WASHINGTON (AP) — Barely a month into a mass vaccination campaign to stop the COVID-19 pandemic, the Trump administration Tuesday unexpectedly shifted gears to speed the delivery of shots. A slow start had triggered widespread concern from states and public health officials. Health and Human Services Alex Azar announced two major changes. First, the government will no longer hold back required second doses of vaccines, practically doubling supply. And, secondly, states should immediately start vaccinating other groups lower down the priority scale, including people age 65 and older, and younger people with certain health problems. That in essence aligns the Trump administration with President-elect Joe Biden, who earlier called for the government to stop holding back doses.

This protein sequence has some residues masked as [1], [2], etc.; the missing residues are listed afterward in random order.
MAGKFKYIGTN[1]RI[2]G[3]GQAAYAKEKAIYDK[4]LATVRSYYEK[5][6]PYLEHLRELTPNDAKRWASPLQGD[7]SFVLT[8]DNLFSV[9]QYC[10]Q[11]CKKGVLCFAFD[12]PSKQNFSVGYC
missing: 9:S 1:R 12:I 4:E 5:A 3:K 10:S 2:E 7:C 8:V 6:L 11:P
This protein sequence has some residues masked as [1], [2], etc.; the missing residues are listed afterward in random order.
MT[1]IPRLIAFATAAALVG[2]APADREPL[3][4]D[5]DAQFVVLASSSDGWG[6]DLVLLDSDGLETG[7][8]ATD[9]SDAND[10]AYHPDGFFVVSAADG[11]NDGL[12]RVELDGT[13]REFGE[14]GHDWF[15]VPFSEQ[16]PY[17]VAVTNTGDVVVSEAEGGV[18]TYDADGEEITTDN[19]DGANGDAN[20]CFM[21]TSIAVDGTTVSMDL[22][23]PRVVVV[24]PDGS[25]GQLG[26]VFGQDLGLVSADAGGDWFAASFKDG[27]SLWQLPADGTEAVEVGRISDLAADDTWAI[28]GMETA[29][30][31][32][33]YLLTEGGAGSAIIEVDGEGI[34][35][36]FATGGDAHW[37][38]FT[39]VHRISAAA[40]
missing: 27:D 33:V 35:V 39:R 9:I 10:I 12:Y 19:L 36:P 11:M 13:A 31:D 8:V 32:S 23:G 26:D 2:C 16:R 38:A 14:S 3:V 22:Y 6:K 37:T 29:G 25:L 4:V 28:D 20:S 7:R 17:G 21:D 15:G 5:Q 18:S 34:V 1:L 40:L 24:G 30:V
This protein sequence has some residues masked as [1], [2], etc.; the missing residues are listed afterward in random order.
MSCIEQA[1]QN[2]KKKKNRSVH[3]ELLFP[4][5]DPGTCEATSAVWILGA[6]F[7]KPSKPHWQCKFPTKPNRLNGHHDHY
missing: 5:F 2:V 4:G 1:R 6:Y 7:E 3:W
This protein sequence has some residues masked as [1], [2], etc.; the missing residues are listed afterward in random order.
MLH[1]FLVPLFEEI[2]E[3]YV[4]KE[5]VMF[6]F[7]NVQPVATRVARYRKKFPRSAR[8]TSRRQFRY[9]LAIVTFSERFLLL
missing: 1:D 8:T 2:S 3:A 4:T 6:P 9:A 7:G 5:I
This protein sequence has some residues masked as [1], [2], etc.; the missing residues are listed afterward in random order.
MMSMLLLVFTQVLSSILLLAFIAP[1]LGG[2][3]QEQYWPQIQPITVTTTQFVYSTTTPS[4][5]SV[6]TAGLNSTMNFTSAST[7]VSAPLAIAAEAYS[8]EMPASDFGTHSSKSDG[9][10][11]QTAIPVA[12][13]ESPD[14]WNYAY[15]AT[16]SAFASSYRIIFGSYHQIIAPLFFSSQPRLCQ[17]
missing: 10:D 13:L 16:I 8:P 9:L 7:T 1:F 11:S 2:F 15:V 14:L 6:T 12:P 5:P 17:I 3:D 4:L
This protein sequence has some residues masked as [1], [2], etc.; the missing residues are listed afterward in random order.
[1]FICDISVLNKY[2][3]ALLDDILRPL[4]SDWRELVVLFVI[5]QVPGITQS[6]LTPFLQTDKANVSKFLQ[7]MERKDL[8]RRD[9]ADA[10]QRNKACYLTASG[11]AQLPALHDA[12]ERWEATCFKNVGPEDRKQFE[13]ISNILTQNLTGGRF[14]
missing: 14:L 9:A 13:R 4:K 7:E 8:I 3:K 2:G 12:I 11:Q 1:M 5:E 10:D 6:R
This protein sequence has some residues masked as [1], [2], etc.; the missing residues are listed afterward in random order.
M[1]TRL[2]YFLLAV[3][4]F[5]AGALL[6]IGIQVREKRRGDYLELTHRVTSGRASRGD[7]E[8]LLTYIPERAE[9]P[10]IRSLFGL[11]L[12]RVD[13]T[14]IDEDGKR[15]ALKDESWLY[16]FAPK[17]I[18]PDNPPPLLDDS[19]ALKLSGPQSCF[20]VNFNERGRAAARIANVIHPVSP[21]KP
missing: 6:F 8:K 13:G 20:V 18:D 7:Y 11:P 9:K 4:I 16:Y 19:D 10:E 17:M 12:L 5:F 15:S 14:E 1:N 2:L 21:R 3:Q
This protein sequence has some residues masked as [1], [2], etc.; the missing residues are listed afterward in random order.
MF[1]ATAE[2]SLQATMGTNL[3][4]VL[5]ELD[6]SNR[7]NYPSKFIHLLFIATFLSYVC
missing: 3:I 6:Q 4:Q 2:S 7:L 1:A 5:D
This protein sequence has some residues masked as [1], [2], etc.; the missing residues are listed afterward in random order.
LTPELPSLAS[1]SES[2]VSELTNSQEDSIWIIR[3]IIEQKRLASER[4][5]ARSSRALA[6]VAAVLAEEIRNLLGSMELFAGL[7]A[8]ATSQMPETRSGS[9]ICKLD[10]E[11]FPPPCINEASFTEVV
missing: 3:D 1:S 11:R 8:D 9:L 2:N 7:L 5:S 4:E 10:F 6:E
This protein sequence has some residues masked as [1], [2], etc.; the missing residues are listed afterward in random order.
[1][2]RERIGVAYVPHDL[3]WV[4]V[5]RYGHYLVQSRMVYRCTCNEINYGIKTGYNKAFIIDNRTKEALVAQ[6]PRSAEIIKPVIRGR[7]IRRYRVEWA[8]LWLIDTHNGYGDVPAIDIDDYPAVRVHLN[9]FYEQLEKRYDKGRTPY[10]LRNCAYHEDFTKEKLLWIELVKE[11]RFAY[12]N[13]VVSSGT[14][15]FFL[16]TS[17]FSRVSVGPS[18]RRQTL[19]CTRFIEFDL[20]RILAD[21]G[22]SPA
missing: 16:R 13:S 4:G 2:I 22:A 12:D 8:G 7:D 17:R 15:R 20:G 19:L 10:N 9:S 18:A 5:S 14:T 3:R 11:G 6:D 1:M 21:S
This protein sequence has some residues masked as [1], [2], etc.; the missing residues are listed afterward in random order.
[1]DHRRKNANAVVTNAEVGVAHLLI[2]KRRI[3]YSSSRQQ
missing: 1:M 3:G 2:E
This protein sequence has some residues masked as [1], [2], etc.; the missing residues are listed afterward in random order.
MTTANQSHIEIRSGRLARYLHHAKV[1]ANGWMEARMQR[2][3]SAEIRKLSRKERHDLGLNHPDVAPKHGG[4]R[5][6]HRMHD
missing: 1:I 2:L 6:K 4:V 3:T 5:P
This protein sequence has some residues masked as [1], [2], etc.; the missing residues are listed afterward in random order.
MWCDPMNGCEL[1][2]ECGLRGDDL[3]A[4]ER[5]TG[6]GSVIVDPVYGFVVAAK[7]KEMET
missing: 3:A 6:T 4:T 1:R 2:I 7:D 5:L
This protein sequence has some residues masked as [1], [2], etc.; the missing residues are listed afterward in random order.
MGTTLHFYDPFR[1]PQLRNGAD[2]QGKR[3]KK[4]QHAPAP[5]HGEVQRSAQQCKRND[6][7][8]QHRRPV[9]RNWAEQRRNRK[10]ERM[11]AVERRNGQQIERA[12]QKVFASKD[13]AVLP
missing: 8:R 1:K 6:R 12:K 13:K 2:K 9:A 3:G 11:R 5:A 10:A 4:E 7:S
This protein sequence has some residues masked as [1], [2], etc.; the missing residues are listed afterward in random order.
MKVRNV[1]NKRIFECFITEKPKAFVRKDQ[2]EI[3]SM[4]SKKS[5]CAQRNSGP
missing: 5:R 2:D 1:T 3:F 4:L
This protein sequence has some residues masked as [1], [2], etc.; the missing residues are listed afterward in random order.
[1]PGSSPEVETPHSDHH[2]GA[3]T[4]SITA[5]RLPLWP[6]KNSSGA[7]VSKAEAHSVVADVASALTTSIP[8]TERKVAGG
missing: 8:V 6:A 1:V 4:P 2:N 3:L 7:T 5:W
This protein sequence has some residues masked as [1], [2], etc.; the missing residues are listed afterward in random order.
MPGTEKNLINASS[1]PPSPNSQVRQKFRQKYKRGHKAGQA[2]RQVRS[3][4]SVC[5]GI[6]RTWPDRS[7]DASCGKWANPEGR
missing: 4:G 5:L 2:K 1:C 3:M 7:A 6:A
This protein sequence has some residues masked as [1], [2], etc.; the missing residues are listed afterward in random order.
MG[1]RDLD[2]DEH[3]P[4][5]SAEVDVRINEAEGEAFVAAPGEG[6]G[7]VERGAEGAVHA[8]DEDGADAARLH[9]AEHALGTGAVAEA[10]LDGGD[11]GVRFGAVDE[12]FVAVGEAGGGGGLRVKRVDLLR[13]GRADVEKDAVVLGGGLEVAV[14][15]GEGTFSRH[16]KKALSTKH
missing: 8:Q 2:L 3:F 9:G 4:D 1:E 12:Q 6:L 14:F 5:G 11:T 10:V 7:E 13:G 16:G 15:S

Photo: Teacher Lisa Egan claps after she receives the Moderna coronavirus vaccine at a clinic organized by New York City’s Department of Health, Monday, Jan. 11, 2021. “I feel so great, so lucky,” she said. “I’ve been teaching remotely. I’m hoping now I can go back to the classroom.” (AP Photo/Mark Lennihan)